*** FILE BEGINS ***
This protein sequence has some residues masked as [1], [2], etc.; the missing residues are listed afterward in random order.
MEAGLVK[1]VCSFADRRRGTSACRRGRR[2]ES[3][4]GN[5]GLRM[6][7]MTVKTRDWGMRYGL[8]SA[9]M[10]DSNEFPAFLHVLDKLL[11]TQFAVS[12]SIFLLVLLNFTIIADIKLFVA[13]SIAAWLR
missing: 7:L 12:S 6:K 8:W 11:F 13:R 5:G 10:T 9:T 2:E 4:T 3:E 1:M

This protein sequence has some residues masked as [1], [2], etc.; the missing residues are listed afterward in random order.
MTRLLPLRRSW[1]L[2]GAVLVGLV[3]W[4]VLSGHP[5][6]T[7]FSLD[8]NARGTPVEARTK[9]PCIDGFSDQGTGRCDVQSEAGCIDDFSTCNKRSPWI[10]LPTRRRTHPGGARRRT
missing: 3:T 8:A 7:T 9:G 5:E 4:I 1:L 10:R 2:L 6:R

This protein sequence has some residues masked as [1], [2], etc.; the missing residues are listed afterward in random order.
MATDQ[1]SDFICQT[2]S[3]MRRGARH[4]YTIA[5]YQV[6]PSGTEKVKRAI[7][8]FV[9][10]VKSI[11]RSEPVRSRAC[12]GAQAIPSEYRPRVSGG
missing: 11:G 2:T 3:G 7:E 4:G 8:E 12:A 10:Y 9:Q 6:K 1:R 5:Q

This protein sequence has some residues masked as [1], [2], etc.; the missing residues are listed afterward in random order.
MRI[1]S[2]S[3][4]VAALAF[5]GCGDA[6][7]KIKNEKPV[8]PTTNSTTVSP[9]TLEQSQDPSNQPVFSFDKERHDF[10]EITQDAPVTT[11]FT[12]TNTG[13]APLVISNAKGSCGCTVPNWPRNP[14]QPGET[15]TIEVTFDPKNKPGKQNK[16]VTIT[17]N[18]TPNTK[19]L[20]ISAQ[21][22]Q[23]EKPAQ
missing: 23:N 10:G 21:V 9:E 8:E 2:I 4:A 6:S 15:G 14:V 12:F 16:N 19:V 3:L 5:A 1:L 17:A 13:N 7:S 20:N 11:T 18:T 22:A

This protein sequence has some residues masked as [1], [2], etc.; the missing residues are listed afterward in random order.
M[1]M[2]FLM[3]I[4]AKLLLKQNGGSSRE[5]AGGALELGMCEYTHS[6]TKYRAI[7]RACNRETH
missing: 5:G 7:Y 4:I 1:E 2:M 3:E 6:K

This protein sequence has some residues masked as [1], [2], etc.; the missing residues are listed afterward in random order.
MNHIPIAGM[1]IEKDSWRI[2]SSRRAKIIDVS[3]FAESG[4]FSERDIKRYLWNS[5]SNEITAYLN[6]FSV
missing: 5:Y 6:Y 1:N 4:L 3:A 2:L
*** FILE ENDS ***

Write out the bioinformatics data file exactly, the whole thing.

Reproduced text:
This protein sequence has some residues masked as [1], [2], etc.; the missing residues are listed afterward in random order.
MEAGLVK[1]VCSFADRRRGTSACRRGRR[2]ES[3][4]GN[5]GLRM[6][7]MTVKTRDWGMRYGL[8]SA[9]M[10]DSNEFPAFLHVLDKLL[11]TQFAVS[12]SIFLLVLLNFTIIADIKLFVA[13]SIAAWLR
missing: 7:L 12:S 6:K 8:W 11:F 13:R 5:G 10:T 9:T 2:E 4:T 3:E 1:M

This protein sequence has some residues masked as [1], [2], etc.; the missing residues are listed afterward in random order.
MTRLLPLRRSW[1]L[2]GAVLVGLV[3]W[4]VLSGHP[5][6]T[7]FSLD[8]NARGTPVEARTK[9]PCIDGFSDQGTGRCDVQSEAGCIDDFSTCNKRSPWI[10]LPTRRRTHPGGARRRT
missing: 3:T 8:A 7:T 9:G 5:E 4:I 1:L 10:R 2:L 6:R

This protein sequence has some residues masked as [1], [2], etc.; the missing residues are listed afterward in random order.
MATDQ[1]SDFICQT[2]S[3]MRRGARH[4]YTIA[5]YQV[6]PSGTEKVKRAI[7][8]FV[9][10]VKSI[11]RSEPVRSRAC[12]GAQAIPSEYRPRVSGG
missing: 11:G 2:T 3:G 7:E 4:G 8:E 12:A 10:Y 9:Q 6:K 1:R 5:Q

This protein sequence has some residues masked as [1], [2], etc.; the missing residues are listed afterward in random order.
MRI[1]S[2]S[3][4]VAALAF[5]GCGDA[6][7]KIKNEKPV[8]PTTNSTTVSP[9]TLEQSQDPSNQPVFSFDKERHDF[10]EITQDAPVTT[11]FT[12]TNTG[13]APLVISNAKGSCGCTVPNWPRNP[14]QPGET[15]TIEVTFDPKNKPGKQNK[16]VTIT[17]N[18]TPNTK[19]L[20]ISAQ[21][22]Q[23]EKPAQ
missing: 23:N 10:G 21:V 9:E 8:E 2:I 4:A 6:S 15:G 14:V 12:F 16:N 19:V 3:L 5:A 1:L 17:A 13:N 7:S 20:N 11:T 18:T 22:A

This protein sequence has some residues masked as [1], [2], etc.; the missing residues are listed afterward in random order.
M[1]M[2]FLM[3]I[4]AKLLLKQNGGSSRE[5]AGGALELGMCEYTHS[6]TKYRAI[7]RACNRETH
missing: 5:G 7:Y 4:I 1:E 2:M 3:E 6:K

This protein sequence has some residues masked as [1], [2], etc.; the missing residues are listed afterward in random order.
MNHIPIAGM[1]IEKDSWRI[2]SSRRAKIIDVS[3]FAESG[4]FSERDIKRYLWNS[5]SNEITAYLN[6]FSV
missing: 5:Y 6:Y 1:N 4:L 3:A 2:L